You'd be surprised how often I hear people claim that the high cost of cookbooks is an obstacle between them and cooking cheaply at home. And, admittedly, it sure seems like there's a constant oversupply of heavily marketed, celebrity-endorsed cookbooks in bookstores everywhere, many of which can cost forty, fifty or even eighty bucks a pop.
Of course, when people see cookbooks costing as much as a nice restaurant meal, they start to wonder how cooking at home can possibly be worth it.
But here at Casual Kitchen, our sworn goal is to challenge readers to think differently about food. And after you're done reading this post, you will think differently about cookbooks--and you will never again be suckered into overpaying for one.
[I'll start with an obvious and easy solution available to anyone who feels compelled to pay eighty bucks or more for a cookbook: Don't. Just don't.*]
Seriously though, there's absolutely no need to obediently cough up big bucks for heavily marketed cookbooks. Instead, subvert the cookbook-industrial complex by using the following tips to obtain an enormous collection of great recipes on the cheap:
1) Use your local library
Yep, they've got cookbooks at your local library--most likely a surprisingly extensive collection. As we'll soon see, most cookbooks are so little used, and contain so few heavy rotation-caliber recipes, that there's a tremendous risk that any cookbook you buy will end up collecting dust on your shelf. Thanks to your library, however, you can test drive these cookbooks first, dramatically reducing the odds of buying something that will waste both money and space in your kitchen.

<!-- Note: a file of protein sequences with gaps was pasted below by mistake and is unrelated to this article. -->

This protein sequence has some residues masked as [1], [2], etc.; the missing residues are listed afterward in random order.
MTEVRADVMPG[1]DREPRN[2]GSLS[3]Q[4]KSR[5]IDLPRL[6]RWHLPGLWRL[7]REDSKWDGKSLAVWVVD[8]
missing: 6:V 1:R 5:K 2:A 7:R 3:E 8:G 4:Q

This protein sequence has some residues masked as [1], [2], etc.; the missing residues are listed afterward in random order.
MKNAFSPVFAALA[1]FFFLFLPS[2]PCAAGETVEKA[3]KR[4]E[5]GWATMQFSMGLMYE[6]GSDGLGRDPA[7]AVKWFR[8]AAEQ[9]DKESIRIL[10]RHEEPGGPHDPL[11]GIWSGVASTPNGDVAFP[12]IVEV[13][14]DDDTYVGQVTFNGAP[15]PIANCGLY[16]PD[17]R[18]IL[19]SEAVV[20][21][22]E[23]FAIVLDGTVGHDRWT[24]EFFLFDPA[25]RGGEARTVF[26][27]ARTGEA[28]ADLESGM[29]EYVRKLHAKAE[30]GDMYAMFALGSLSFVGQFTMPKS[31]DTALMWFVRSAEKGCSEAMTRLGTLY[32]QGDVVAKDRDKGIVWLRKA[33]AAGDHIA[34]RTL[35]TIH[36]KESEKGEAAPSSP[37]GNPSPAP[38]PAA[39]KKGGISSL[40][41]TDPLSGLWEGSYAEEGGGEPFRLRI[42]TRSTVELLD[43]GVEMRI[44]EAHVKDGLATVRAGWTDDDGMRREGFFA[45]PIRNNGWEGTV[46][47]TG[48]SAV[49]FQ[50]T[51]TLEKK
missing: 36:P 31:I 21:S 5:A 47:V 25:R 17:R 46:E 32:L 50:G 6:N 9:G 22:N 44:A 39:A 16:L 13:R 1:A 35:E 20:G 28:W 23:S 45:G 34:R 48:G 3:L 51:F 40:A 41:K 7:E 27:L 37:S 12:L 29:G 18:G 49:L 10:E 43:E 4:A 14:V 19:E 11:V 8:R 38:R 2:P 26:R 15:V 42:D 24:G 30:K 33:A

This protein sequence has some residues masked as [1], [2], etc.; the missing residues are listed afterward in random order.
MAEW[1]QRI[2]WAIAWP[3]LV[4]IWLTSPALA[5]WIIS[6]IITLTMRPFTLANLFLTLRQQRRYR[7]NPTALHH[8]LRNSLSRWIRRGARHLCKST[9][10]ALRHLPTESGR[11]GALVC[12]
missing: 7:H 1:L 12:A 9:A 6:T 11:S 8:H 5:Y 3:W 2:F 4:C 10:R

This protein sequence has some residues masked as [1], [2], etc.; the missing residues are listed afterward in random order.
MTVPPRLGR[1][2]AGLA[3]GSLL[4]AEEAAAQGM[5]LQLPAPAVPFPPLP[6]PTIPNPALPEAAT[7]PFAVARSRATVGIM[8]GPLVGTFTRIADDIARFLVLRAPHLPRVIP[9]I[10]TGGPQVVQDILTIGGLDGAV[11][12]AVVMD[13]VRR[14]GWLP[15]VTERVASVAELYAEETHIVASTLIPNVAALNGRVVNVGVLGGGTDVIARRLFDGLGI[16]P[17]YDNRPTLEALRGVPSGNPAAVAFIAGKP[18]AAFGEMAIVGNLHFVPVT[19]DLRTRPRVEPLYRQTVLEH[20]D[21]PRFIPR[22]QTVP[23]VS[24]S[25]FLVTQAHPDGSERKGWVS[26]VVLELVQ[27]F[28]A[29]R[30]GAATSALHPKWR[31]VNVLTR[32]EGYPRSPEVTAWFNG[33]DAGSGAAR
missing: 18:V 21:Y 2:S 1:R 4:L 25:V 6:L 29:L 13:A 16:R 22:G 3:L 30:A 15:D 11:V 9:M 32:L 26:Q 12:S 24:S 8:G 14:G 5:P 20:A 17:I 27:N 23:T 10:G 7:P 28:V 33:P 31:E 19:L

2) Exploit the cookbooks you already own
This tip may seem confusing at first, especially to consumers habituated to wanting and buying new things. But there is an untapped goldmine of recipes just waiting for you on your kitchen shelf--hiding in the cookbooks you already own.
Most people use a preposterously low percentage of the recipes in their favorite cookbooks, to say nothing of how little they use their least favorites. In fact, even in my own kitchen, I estimate that I use only about 10% of the available recipes in my entire cookbook collection. Ridiculous. If you want to learn more about cookbook exploitation (or what one of my readers melodramatically calls "the barbaric practice of cookbook exploitation"), I've written two posts on how to exploit your cookbooks for all they're worth. Always remember: your kitchen doesn't need that many cookbooks--just a few really good ones.
3) Exchange cookbooks with friends